“Injustice anywhere is a threat to justice everywhere”.  Dr. Martin Luther King, Jr.  from his Birmingham jail cell, April 16, 1963.

Keywords: justice; respect; injustice and unfairness; human kindness; human rights; human rights activists; Respect is Only Human; Tolstoy; Desmond Tutu; Martin Luther King, Jr.

Keywords: justice; respect; injustice and unfairness; human kindness; human rights activists; Respect is Only Human; pandemic; injustice and pandemic; deforestation and pandemic; human-livestock-wildlife connection to pandemic; Pangolin Effect and COVID-19; climate justice

In our much expanded world, we are consistently being bombarded with instances of injustice and unfairness.  We are reminded of injustice through reports of people being denied their basic human rights, and of nations denying other nations the right to provide better lives for their peoples. We are alerted to injustice through reports of the devastation of our environment caused by our incessant want of material things and the effects of this want on climate change.  We are informed of injustice as people engage in deliberate deforestation to make a living, leading to greater human-livestock-wildlife interactions.  We are told about how close contacts between humans and wildlife are contributing to the spread of viruses between species, and the propensity for resulting pandemics.

One theory for the start of pandemics makes reference to the ‘Pangolin effect’, which is described as when “a virus, present on a natural host in the wild, causes a pandemic by taking advantage of a large chain of interconnected events able to spread it globally” (Mira-Salama, 2020). This is described as an ‘avoidable’  and ‘modest’ contact between human and wildlife which leads to ‘the unavoidable, disproportionate ending” of a pandemic. Through travel, this small contact could lead to the virus being spread among large numbers of people locally and internationally.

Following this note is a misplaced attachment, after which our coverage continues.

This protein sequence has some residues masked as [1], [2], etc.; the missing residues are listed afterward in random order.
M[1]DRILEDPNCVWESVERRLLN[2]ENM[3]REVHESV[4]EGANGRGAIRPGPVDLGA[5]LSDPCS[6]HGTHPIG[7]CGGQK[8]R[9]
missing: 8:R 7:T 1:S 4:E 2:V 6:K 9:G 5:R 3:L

We see injustice at work as we learn of the connection between denial of human rights, deforestation, climate change, greater human/wildlife interactions, and the resulting massive loss of life. Further, we often do not think it a matter of injustice as we are warned about our possible implication in the local spread of the virus that has killed millions of people around the world – many in our own families, communities. and cities.

What does injustice mean to us? Is it denial of human rights and/or denial of life opportunities? Is injustice about being unfair to others or imposing our will on other people? Is injustice about denying climate change or taking it so lightly that it really doesn’t matter? Is injustice about exposing vulnerable people whom we know and don’t know to possible death during our current pandemic?

And to take the issue of injustice a little further  –  As many organizations look for ways of making exorbitant profits from small businesses and people struggling to survive during COVID-19, we are reminded that we are also part of this system where self-interest often rises above human kindness. It is here that injustice thrives and justice becomes something that is spoken of only when it is expedient to do so.